Summary: A mother grieves the loss of the son she didn’t raise.
Long story short, I’ve been on a bit of a UK kick, specifically with some past movies that star recognizable faces from Game of Thrones. Did I watch this for Michael McElhatton? Yes. Did I regret my decision? No. Onwards!
Mammal is a weird, wholly disturbing, cringe-worthy piece that is simultaneously very well-made and well-told. The film is about Margaret (Rachel Griffiths), a woman who left her husband (McElhatton) and infant for unspecified reasons. 18 years later, her son goes missing and Margaret confronts her feelings by displacing them on a young homeless Joe (Barry Keoghan). As its name suggests, Mammal portrays the inherent need to be needed and to give and receive nurture.
Now, the way the characters seek this attention is… it’s, uh… it’s messy. Let me just put it this way- I’m glad I watched this at home so my repeated chanting of “No no no no no” didn’t disturb anyone in a theater.
The film and its main character tackle the subject of grief and absence in very unsettling ways while maintaining an objective lens that offers perspective on seemingly wrong actions. While I can’t say any character does anything perfectly in this movie (I can say they are all, in fact, terrible people), I also can’t say there isn’t a reason why things unfold as they do. The stages of Margaret’s grief might be unorthodox- but people do some nutty things when they’re emotionally distraught and I can’t quite chalk up what she does to be any different or the worst thing I’ve heard of.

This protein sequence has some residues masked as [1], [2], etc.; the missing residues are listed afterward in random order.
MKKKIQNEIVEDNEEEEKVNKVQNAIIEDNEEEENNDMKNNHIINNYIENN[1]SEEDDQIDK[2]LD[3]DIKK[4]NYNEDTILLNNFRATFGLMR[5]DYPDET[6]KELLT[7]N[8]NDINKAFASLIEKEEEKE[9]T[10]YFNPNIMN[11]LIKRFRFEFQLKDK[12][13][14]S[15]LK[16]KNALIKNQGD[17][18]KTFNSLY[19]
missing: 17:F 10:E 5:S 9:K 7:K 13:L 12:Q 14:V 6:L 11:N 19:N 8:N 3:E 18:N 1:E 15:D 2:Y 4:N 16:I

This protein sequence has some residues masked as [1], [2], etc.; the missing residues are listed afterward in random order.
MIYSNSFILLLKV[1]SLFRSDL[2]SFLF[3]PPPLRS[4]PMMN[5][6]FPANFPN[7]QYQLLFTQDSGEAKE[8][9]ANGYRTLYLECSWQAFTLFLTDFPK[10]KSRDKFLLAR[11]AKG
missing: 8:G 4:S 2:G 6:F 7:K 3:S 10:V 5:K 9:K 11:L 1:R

It’s been a while since I’ve gotten the chance to sit down and really pay attention to a film like this one. I don’t think this movie is for everyone, but the way it approaches its subjects and quiet nature are things I really enjoy getting into and analyzing. The acting is superb and it’s not just because of Roose Bolton. Mammal is an overwhelmingly quiet movie with full of meaty acting performances that fill up the silence in various ways. The acting is really allowed to be expressive and also settle at the right moments. Mixed with some really nice visuals, specifically with the underwater imagery, it’s not too difficult to understand where the piece is moving towards with the minimal dialogue.
It’s really nice to see pieces trust their workers and the movie moves along fast enough (a little over 90 minutes) to where it doesn’t feel too lingering and overly long. It was nice to watch a serious work such as this with its difficult topics allow its viewers to soak and absorb the film’s subjects to fill in the gaps, providing everyone can sort out their own determinations.